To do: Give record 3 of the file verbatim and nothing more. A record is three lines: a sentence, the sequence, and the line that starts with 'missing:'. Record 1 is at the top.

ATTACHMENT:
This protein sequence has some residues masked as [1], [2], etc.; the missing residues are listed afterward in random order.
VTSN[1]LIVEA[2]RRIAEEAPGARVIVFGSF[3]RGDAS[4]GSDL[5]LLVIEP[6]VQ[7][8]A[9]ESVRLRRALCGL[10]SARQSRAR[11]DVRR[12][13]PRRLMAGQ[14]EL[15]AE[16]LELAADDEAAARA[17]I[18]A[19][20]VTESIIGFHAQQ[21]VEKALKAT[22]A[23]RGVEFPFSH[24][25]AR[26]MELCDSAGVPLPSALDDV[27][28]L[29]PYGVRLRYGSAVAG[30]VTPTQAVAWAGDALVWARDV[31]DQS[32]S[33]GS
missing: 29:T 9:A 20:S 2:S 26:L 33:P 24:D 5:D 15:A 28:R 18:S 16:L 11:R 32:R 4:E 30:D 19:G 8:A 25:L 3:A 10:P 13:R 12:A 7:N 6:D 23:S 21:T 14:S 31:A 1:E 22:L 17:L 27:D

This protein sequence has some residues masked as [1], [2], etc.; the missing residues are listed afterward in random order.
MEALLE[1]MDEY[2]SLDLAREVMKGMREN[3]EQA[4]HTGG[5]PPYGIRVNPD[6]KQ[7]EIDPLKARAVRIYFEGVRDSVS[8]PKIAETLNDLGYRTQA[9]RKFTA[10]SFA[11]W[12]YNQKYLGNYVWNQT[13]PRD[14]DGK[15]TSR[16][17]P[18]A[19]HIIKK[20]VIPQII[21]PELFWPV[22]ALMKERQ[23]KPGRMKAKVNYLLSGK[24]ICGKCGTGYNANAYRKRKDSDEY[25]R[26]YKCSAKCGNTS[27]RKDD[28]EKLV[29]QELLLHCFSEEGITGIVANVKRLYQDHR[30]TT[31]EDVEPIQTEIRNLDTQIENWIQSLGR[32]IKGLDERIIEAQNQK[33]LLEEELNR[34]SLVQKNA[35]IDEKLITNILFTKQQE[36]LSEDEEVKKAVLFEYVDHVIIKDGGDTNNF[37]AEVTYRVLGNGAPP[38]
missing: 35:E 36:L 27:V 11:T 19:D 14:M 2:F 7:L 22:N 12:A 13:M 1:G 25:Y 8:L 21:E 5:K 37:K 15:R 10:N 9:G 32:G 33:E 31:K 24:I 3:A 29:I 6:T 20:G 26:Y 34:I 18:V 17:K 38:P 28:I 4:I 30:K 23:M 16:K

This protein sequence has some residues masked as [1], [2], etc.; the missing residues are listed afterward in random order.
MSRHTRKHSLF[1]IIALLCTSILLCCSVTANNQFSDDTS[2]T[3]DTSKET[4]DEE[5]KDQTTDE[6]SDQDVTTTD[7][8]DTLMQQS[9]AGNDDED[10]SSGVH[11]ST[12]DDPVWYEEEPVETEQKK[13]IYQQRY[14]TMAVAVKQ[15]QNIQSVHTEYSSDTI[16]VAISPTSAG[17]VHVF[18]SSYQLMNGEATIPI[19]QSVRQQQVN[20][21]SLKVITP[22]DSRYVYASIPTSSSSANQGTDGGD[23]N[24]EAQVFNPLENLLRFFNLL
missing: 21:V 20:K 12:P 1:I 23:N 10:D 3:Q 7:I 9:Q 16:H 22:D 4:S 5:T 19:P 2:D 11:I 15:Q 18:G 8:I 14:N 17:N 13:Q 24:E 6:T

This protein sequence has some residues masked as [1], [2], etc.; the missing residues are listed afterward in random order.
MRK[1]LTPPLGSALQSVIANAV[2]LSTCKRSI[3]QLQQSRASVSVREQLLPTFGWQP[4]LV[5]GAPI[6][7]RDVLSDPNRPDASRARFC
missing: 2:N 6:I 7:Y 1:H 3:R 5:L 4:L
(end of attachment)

This protein sequence has some residues masked as [1], [2], etc.; the missing residues are listed afterward in random order.
MSRHTRKHSLF[1]IIALLCTSILLCCSVTANNQFSDDTS[2]T[3]DTSKET[4]DEE[5]KDQTTDE[6]SDQDVTTTD[7][8]DTLMQQS[9]AGNDDED[10]SSGVH[11]ST[12]DDPVWYEEEPVETEQKK[13]IYQQRY[14]TMAVAVKQ[15]QNIQSVHTEYSSDTI[16]VAISPTSAG[17]VHVF[18]SSYQLMNGEATIPI[19]QSVRQQQVN[20][21]SLKVITP[22]DSRYVYASIPTSSSSANQGTDGGD[23]N[24]EAQVFNPLENLLRFFNLL
missing: 21:V 20:K 12:P 1:I 23:N 10:D 3:Q 7:I 9:Q 16:H 22:D 4:S 5:T 19:P 2:D 11:I 15:Q 18:G 8:I 14:N 17:N 13:Q 24:E 6:T